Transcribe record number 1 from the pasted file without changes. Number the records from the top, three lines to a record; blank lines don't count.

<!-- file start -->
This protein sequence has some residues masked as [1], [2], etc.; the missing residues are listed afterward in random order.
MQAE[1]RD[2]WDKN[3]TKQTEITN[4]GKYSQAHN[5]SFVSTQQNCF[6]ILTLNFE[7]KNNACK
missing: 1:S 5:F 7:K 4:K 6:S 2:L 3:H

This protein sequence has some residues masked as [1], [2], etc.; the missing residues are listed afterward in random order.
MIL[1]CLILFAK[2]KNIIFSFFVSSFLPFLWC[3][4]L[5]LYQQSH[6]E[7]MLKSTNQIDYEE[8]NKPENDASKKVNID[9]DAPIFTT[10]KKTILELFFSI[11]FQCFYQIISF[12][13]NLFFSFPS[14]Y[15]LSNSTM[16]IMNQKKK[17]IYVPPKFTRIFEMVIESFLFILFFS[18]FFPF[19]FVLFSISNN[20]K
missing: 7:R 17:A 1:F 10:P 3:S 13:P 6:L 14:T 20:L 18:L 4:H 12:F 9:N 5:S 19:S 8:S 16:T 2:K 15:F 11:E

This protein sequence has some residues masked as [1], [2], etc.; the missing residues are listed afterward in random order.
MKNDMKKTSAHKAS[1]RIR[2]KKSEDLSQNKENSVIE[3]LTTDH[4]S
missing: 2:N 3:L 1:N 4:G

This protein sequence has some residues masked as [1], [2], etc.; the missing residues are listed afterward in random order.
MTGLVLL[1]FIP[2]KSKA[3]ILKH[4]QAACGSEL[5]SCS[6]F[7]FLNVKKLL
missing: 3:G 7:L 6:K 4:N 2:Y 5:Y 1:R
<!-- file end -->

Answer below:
This protein sequence has some residues masked as [1], [2], etc.; the missing residues are listed afterward in random order.
MQAE[1]RD[2]WDKN[3]TKQTEITN[4]GKYSQAHN[5]SFVSTQQNCF[6]ILTLNFE[7]KNNACK
missing: 1:S 5:F 7:K 4:K 6:S 2:L 3:H